What is at stake for pensioners in municipal bankruptcy?

As the Detroit bankruptcy proceeds, a critical question is how much is at stake and what do Detroit pensioners stand to lose in the process?

In July of 2013, the city of Detroit filed the largest municipal bankruptcy case in history. In filing for bankruptcy, the city claimed that is would be unable to meet its financial obligations in full going forward. These obligations included vendor contracts, employee wages and salaries, debt payments and pension payments. One of the biggest challenges facing the city is the amount of unfunded pension obligations that the city owes according to a report filed by the Detroit Emergency Manager Kevyn Orr. The Orr report claims that city has an unfunded liability of nearly $3.5 billion for the two pension systems. Given this fiscal challenge, the city plan includes reducing pension benefits. Yet, there is vehement disagreement over the legality of reducing pension benefits.

Why is there so much disagreement about cutting the pension plans? The reason for the disagreement lies in the Michigan Constitution. The Michigan Constitution in Article 9, Section 24 states that “The accrued financial benefits of each pension plan and retirement system of the state and its political subdivisions shall be a contractual obligation thereof which shall not be diminished or impaired thereby”. The bottom line is that pensioners who work and earn a pension benefit cannot have that benefit taken away under Michigan law.

But the story does not end there. Federal law lays out the process for a municipal bankruptcy. In a bankruptcy trial, a federal judge has the power to approve the termination of ongoing contracts. The language in U.S. law is that “the trustee, subject to the court’s approval, may assume or reject any executory contract or unexpired lease of the debtor” (11 USC §365). Above, the Michigan Constitution defined a pension as a “contractual obligation” and therefore it may be subject to the trustee (Detroit Emergency Manager) and the federal judge’s approval to terminate or alter this contract.

But why can a federal court overrule the Michigan Constitution? In the U.S. Constitution in Article 6, Clause 2, there is a principle known as the supremacy clause. The Supremacy Clause reads “This Constitution, and the Laws of the United States which shall be made in pursuance thereof; and all treaties made, or which shall be made, under the authority of the United States, shall be the supreme law of the land; and the judges in every state shall be bound thereby, anything in the constitution or laws of any state to the contrary notwithstanding”. This clause can be interpreted as saying that a federal court has the power to supersede a state law or even a state constitutional provision.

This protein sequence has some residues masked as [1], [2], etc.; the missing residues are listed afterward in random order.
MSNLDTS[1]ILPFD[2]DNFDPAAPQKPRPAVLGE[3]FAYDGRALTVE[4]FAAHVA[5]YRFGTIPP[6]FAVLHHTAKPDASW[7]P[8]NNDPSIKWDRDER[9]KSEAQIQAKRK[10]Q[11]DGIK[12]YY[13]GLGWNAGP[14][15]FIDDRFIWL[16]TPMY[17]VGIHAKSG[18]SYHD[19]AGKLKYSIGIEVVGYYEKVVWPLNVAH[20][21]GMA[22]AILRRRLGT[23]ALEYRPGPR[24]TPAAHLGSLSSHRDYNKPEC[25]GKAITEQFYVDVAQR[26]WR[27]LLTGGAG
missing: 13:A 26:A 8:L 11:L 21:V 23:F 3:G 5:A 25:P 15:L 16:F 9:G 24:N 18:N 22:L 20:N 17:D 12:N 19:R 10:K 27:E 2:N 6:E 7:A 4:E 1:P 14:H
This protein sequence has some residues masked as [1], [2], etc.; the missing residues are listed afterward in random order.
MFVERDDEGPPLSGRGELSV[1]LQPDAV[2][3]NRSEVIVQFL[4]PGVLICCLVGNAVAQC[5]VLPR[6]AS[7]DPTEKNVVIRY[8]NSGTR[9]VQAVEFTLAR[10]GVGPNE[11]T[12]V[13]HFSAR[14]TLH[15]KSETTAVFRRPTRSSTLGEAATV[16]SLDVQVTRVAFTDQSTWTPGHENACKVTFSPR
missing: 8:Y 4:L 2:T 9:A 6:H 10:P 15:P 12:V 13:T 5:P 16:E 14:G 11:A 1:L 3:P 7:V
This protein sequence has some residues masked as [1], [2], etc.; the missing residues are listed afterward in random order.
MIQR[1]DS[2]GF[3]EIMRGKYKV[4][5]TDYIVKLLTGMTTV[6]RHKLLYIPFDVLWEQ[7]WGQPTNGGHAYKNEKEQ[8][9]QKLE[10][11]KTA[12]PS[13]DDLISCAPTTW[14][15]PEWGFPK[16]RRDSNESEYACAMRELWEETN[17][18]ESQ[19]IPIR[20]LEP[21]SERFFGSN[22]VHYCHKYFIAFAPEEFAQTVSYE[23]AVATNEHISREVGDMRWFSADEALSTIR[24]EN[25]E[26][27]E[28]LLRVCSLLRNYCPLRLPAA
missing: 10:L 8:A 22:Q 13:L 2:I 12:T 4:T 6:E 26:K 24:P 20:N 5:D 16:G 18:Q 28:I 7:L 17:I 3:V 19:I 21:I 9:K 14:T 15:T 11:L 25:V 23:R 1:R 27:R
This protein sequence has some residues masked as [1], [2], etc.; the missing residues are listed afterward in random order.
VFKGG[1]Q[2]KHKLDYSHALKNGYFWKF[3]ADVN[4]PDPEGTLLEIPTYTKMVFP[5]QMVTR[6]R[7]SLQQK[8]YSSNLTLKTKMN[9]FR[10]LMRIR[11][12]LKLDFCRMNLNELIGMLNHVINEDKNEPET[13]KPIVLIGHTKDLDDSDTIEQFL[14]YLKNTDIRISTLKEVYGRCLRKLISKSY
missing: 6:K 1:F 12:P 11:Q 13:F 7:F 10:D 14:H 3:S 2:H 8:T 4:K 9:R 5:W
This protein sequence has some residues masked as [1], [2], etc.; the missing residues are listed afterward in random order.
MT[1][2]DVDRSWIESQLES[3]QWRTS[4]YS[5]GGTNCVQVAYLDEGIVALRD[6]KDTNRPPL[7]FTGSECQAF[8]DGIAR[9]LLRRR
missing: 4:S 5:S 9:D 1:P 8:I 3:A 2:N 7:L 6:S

In the Detroit bankruptcy case, these competing state and federal legal principles will clash and ultimately it will be up to the federal bankruptcy judge to decide whether he is willing to override the Michigan constitution and reduce city pensions. Based on current estimates, Detroit pensioners may see only cents on the dollar for what they were expecting. The representatives of the pensioners are demanding that the city be declared ineligible for bankruptcy protection. Their reasoning is that the Governor in approving a bankruptcy filing by the city violated the Michigan Constitution. The violation occurred because the pension representatives believe that the Governor approved a bankruptcy filing knowing the pensions would be a target for diminution. Regardless of the outcome, the Detroit case will set precedence for public pensioners around the county as municipalities continue to struggle with fiscal distress. For specific answers to public policy questions or the Detroit municipal bankruptcy, contact a Michigan State University Extension educator in your area.

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